Putting waste heat to use

The production of waste heat is inevitable within industrial processes but it also represents a future path for heating networks, as the energy transition bill towards sustainable development and green energy pushes companies to turn towards the recovery of energy.

What is waste heat?

Waste heat energy is the result of a production site whose primary purpose is not connected with heat production. This energy is, therefore, not necessarily recovered, in fact it is more often lost in the atmosphere.

According to a survey by INSEE, the energy consumption from operations of manufacturing and food industries amounted to 34.2 million TOE (tonnes of oil equivalent). This shows the potential of waste heat! This energy can be used for transportation and processing of flows of materials and energy needed for different industrial processes, maintenance or lighting. The heat produced is then in the form of effluent, either gaseous or liquid.

Many sites can be sources of waste heat, including:

– Nuclear power plants ;

– Industrial production sites (in the steel, chemical, cement, food processing or glass sectors);

– Commercial buildings which emit heat by their consumption, such as hospitals or transportation networks;

– Heat treatment and waste disposal sites…

According to ADEME (Agency for Environment and Energy Management), the heat lost by industry in France represents a pool of over 100 TWh, of which 60% is at a temperature of over 100 ° C. Making use of this heat is therefore a strategic issue for the industry.

A mandatory cost-benefit study

Without recovery, waste heat is, as its name suggests, a waste of potential resources, and one that the EU has decided to put a stop to. Thus, the European Directive 2012/27 / EU on energy efficiency mandates a cost-benefit analysis for the valuation of the waste heat through a heat network project, a key partner of such a recovery operation.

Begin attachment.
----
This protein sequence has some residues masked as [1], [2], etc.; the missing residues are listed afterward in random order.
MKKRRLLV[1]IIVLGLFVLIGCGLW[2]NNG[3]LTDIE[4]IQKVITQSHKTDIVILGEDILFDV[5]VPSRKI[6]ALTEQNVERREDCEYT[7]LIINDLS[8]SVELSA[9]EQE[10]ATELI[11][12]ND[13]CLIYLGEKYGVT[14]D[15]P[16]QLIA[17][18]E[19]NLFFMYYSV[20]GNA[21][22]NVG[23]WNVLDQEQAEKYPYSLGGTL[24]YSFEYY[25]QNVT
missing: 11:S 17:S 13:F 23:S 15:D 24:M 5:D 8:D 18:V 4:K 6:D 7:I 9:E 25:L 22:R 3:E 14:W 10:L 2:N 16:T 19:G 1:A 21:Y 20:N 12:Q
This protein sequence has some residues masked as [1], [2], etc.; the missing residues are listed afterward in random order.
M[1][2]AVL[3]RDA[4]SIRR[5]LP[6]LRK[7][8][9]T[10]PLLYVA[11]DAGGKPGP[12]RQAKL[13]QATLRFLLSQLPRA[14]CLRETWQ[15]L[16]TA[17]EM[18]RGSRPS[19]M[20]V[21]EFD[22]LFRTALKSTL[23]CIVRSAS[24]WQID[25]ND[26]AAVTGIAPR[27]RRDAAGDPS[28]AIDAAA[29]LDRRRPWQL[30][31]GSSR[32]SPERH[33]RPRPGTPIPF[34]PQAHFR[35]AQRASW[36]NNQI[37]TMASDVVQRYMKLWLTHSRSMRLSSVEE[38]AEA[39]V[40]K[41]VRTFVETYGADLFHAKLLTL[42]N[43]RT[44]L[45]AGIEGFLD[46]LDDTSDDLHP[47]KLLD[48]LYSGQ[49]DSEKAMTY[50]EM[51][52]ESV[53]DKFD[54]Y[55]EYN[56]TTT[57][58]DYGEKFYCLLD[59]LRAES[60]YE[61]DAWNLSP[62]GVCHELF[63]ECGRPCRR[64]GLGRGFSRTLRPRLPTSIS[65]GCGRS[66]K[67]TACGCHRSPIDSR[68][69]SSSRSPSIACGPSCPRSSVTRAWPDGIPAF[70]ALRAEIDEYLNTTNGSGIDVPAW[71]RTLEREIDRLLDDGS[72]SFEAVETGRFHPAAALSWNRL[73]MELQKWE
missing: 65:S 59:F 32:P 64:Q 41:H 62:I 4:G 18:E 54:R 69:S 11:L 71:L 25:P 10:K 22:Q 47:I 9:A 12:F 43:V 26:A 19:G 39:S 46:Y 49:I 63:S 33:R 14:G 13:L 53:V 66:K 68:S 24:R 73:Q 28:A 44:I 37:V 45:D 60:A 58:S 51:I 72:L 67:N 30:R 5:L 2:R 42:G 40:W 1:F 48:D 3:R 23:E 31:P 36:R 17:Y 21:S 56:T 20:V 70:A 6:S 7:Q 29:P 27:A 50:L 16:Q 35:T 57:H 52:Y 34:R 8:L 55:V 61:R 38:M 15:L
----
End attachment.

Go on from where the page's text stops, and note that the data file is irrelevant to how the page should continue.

This requirement concerns:

– Installations with a total thermal input exceeding 20 MW;

– Those subject to authorization under the regulation of facilities classified for environmental protection (ICPE).

Some electricity production facilities are excluded, such as those which emit heat at temperatures below 80 ° C and those sites which are too remote from heating network compared to the amount of heat that can be recovered from the site. The analysis must be incorporated into the impact assessment, and include a description of the installation and the waste heat recovery solution.

If the solution is considered to be profitable, it must be implemented. Similarly, while heating network project must evaluate the various potential recovery of this energy source hitherto untapped.

Waste heat, part of the energy transition law project

In France, the industrial sector accounts for over 20% of energy consumption in the country. If the law on the energy transition to green growth, which should be adopted definitively by the end of 2015, wants to be successful, it must support companies in their efforts to reduce their energy consumption. And even more when we know that, according to ADEME, at equal production, energy efficiency potential of the reachable industry by 2030 is 20%.

Where waste heat can be involved in the improvement of energy performance, it is the obligation under the law on the energy transition to green growth to achieve by local authorities in charge of a heating network a master plan by December 31, 2018. This document must in particular assess the potential for intensification, expansion and interconnection of networks in the territory, and to quantify the possible development of the share of renewable energy and recovery ( RE & R).

How can waste heat be recovered in a heating network?

There are several techniques to recover waste heat in a heating network, including:

– The transfer of heat through a heat exchanger;

– Heat pumps;

– Via an absorption machine (in a process such trigeneration);

– By transforming the waste heat into another form of energy;

– For storage or for later on-site use.

Industrial sites are not the only ones affected by using waste heat in a heating network as data centres also produce a lot of heat, which can be exploited.

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